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jduvall 07-03-2010 07:20 AM

Rolling Release distros?
 
What are some major rolling release distros? I know I've heard Debian testing is/can be, is this just a matter of changing "code-name whatever" to stable/testing?

Arch was good but it just seemed a little to bleeding edge for my tastes (Though the documentation is far and away the best I've seen)

What are some other rolling release distros?

craigevil 07-03-2010 07:33 AM

Arch, gentoo, sidux, Debian testing/sid, Sabayon, PCLinuxOS, Foresight linux, Crunchbang now that they are switching to Debian testing

jlinkels 07-03-2010 08:50 AM

Debian Testing is not too bad at this moment. In my opinion Debian has hit an all-time low-level after they included KDE4 in the Testing version, but they are now coming back from that to a level where the distro is usable again. So yes, Testing is more or less a rolling release, not bleeding edge but often more stable than other distros official release.

jlinkels

snowpine 07-03-2010 09:58 AM

Quote:

Originally Posted by jduvall (Post 4022659)
What are some major rolling release distros? I know I've heard Debian testing is/can be, is this just a matter of changing "code-name whatever" to stable/testing?

Arch was good but it just seemed a little to bleeding edge for my tastes (Though the documentation is far and away the best I've seen)

What are some other rolling release distros?

Arch and sidux are the 2 best rolling release distros that I've tried. If you want a little less "bleeding edge" than Arch and are a KDE fan, sidux is a must-try. The install from Live CD is very fast, and it has a very clean & technical vibe.

Debian Testing has several good derivatives: CrunchBang and AntiX, just to list my 2 favorites. Any one of them can be "upgraded" to Sid if you prefer "bleeding edge." You simply edit /etc/apt/sources.list and change all instances of "testing" (or sometimes called "squeeze") to "unstable", then "sudo apt-get update && sudo apt-get dist-upgrade". :)

Sabayon is another rolling release if you're looking for a "bells and whistles" distro with games, eye candy, widgets, etc.

I'm sure there are other good options I haven't had a chance to try yet. :)

jduvall 07-03-2010 02:35 PM

Quote:

Originally Posted by snowpine (Post 4022791)
Arch and sidux are the 2 best rolling release distros that I've tried. If you want a little less "bleeding edge" than Arch and are a KDE fan, sidux is a must-try. The install from Live CD is very fast, and it has a very clean & technical vibe.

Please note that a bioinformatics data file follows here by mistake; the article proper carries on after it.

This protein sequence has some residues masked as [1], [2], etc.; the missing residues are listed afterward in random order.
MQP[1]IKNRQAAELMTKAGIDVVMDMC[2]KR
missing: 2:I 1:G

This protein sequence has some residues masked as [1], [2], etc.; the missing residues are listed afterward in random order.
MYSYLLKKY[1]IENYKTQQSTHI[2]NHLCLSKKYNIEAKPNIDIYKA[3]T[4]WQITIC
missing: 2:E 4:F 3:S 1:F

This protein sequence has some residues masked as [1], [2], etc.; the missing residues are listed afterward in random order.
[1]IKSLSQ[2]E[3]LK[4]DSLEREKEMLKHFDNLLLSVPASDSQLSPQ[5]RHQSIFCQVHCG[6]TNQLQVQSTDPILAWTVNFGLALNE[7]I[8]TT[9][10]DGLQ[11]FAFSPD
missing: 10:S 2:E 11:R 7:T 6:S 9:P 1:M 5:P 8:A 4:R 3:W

Debian Testing has several good derivatives: CrunchBang and AntiX, just to list my 2 favorites. Any one of them can be "upgraded" to Sid if you prefer "bleeding edge." You simply edit /etc/apt/sources.list and change all instances of "testing" (or sometimes called "squeeze") to "unstable", then "sudo apt-get update && sudo apt-get dist-upgrade". :)

Sabayon is another rolling release if you're looking for a "bells and whistles" distro with games, eye candy, widgets, etc.

I'm sure there are other good options I haven't had a chance to try yet. :)

How do you make crunch rolling? It seems based on ubuntu which is kinda anything but

halborr 07-03-2010 02:45 PM

slackware --current is rolling, I believe. A lot of people run it regularly and it seems to be only a little less stable than regular releases (which tend to be *really* stable).

jduvall 07-03-2010 02:58 PM

Now out of these rolling distros which has a lot of documentation? I know Arch has a lot but I've found arch a little to razors edges for me

snowpine 07-03-2010 03:19 PM

Quote:

Originally Posted by jduvall (Post 4023025)
How do you make crunch rolling? It seems based on ubuntu which is kinda anything but

CrunchBang switched to Debian Squeeze: http://crunchbanglinux.org/blog/2010...atler-alpha-2/

craigevil 07-03-2010 04:45 PM

Quote:

Originally Posted by jduvall (Post 4023038)
Now out of these rolling distros which has a lot of documentation? I know Arch has a lot but I've found arch a little to razors edges for me

Arch or sidux.

sidux has a nice manual both online and as a package that can be installed. As well as a wiki.

jduvall 07-03-2010 06:37 PM

Thanks for everyones input I guess I'll give Arch a try again. It seems to have grown up a bit from the last time I used it

FredGSanford 07-03-2010 10:57 PM

I'm not sure if Crux Linux is considered a rolling-release but Arch was inspired by it. I'm thinking of giving Crux another shot after I build my new system. Also Crux doesn't have an x86-64 version yet.


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